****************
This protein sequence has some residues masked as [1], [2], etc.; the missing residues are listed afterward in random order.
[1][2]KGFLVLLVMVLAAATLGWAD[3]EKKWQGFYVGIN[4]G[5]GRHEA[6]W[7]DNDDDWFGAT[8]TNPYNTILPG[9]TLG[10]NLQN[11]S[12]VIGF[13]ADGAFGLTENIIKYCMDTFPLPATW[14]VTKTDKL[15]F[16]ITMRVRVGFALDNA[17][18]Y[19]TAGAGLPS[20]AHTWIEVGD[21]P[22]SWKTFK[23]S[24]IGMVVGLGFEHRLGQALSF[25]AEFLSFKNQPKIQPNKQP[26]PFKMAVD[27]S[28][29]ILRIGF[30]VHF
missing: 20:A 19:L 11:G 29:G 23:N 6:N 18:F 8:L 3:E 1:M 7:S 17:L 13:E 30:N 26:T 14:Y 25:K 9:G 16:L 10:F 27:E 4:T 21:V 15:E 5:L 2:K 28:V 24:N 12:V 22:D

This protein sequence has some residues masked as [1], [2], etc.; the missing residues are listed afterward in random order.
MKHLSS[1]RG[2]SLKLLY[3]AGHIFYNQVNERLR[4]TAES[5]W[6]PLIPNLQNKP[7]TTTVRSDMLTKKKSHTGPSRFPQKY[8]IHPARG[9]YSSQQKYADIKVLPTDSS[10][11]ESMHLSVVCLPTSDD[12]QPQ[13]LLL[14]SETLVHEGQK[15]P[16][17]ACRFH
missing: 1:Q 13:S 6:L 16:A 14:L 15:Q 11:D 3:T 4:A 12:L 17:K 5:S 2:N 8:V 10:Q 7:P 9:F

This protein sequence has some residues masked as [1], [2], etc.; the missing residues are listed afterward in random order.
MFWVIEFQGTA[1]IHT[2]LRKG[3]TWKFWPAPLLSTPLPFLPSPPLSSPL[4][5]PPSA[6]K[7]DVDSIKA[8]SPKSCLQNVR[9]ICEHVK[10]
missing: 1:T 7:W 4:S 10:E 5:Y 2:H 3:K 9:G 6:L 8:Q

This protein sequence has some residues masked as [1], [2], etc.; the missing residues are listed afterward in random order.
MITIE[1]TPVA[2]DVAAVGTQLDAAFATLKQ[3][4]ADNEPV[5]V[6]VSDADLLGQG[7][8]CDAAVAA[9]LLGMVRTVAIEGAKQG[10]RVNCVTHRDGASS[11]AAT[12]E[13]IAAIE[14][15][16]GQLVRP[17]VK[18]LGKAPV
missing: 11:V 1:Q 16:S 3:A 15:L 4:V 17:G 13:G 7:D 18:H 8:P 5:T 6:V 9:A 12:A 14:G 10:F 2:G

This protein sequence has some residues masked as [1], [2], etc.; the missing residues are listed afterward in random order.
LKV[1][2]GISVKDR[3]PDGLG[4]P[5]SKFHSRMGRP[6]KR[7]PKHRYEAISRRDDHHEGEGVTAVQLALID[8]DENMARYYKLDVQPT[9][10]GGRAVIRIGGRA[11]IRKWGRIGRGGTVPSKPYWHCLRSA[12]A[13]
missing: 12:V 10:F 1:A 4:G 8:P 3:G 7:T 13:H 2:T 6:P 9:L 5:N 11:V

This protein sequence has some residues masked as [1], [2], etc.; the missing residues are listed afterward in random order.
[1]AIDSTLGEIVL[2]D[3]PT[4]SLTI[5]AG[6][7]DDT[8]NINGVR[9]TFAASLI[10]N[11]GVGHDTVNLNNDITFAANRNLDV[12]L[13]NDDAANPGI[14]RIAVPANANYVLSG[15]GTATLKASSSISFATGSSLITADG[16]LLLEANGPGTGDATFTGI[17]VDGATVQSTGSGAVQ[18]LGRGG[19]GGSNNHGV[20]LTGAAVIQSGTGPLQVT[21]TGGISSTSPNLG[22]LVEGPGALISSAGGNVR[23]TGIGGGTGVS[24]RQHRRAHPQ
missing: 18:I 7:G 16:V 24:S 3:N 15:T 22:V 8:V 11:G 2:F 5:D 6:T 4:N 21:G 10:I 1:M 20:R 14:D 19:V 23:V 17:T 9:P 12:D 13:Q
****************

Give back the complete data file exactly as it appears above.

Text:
This protein sequence has some residues masked as [1], [2], etc.; the missing residues are listed afterward in random order.
[1][2]KGFLVLLVMVLAAATLGWAD[3]EKKWQGFYVGIN[4]G[5]GRHEA[6]W[7]DNDDDWFGAT[8]TNPYNTILPG[9]TLG[10]NLQN[11]S[12]VIGF[13]ADGAFGLTENIIKYCMDTFPLPATW[14]VTKTDKL[15]F[16]ITMRVRVGFALDNA[17][18]Y[19]TAGAGLPS[20]AHTWIEVGD[21]P[22]SWKTFK[23]S[24]IGMVVGLGFEHRLGQALSF[25]AEFLSFKNQPKIQPNKQP[26]PFKMAVD[27]S[28][29]ILRIGF[30]VHF
missing: 20:A 19:L 11:G 29:G 23:N 6:N 18:F 8:L 3:E 1:M 7:S 17:L 13:E 30:N 26:T 14:Y 25:K 9:G 16:L 10:F 27:E 4:T 21:V 15:E 5:L 2:K 28:V 24:N 12:V 22:D

This protein sequence has some residues masked as [1], [2], etc.; the missing residues are listed afterward in random order.
MKHLSS[1]RG[2]SLKLLY[3]AGHIFYNQVNERLR[4]TAES[5]W[6]PLIPNLQNKP[7]TTTVRSDMLTKKKSHTGPSRFPQKY[8]IHPARG[9]YSSQQKYADIKVLPTDSS[10][11]ESMHLSVVCLPTSDD[12]QPQ[13]LLL[14]SETLVHEGQK[15]P[16][17]ACRFH
missing: 1:Q 13:S 6:L 16:A 14:L 15:Q 11:D 3:T 4:A 12:L 17:K 5:S 2:N 8:V 10:Q 7:P 9:F

This protein sequence has some residues masked as [1], [2], etc.; the missing residues are listed afterward in random order.
MFWVIEFQGTA[1]IHT[2]LRKG[3]TWKFWPAPLLSTPLPFLPSPPLSSPL[4][5]PPSA[6]K[7]DVDSIKA[8]SPKSCLQNVR[9]ICEHVK[10]
missing: 1:T 7:W 4:S 10:E 5:Y 2:H 3:K 9:G 6:L 8:Q

This protein sequence has some residues masked as [1], [2], etc.; the missing residues are listed afterward in random order.
MITIE[1]TPVA[2]DVAAVGTQLDAAFATLKQ[3][4]ADNEPV[5]V[6]VSDADLLGQG[7][8]CDAAVAA[9]LLGMVRTVAIEGAKQG[10]RVNCVTHRDGASS[11]AAT[12]E[13]IAAIE[14][15][16]GQLVRP[17]VK[18]LGKAPV
missing: 11:V 1:Q 16:S 3:A 15:L 4:V 17:G 13:G 7:D 18:H 8:P 5:T 6:V 9:A 12:A 14:G 10:F 2:G

This protein sequence has some residues masked as [1], [2], etc.; the missing residues are listed afterward in random order.
LKV[1][2]GISVKDR[3]PDGLG[4]P[5]SKFHSRMGRP[6]KR[7]PKHRYEAISRRDDHHEGEGVTAVQLALID[8]DENMARYYKLDVQPT[9][10]GGRAVIRIGGRA[11]IRKWGRIGRGGTVPSKPYWHCLRSA[12]A[13]
missing: 12:V 10:F 1:A 4:G 8:P 3:G 7:T 13:H 2:T 6:P 9:L 5:N 11:V

This protein sequence has some residues masked as [1], [2], etc.; the missing residues are listed afterward in random order.
[1]AIDSTLGEIVL[2]D[3]PT[4]SLTI[5]AG[6][7]DDT[8]NINGVR[9]TFAASLI[10]N[11]GVGHDTVNLNNDITFAANRNLDV[12]L[13]NDDAANPGI[14]RIAVPANANYVLSG[15]GTATLKASSSISFATGSSLITADG[16]LLLEANGPGTGDATFTGI[17]VDGATVQSTGSGAVQ[18]LGRGG[19]GGSNNHGV[20]LTGAAVIQSGTGPLQVT[21]TGGISSTSPNLG[22]LVEGPGALISSAGGNVR[23]TGIGGGTGVS[24]RQHRRAHPQ
missing: 18:I 7:G 16:V 24:S 3:N 15:T 22:V 8:V 11:G 2:F 5:D 6:T 4:N 21:G 10:I 1:M 20:R 14:D 19:V 23:V 17:T 9:P 12:D 13:Q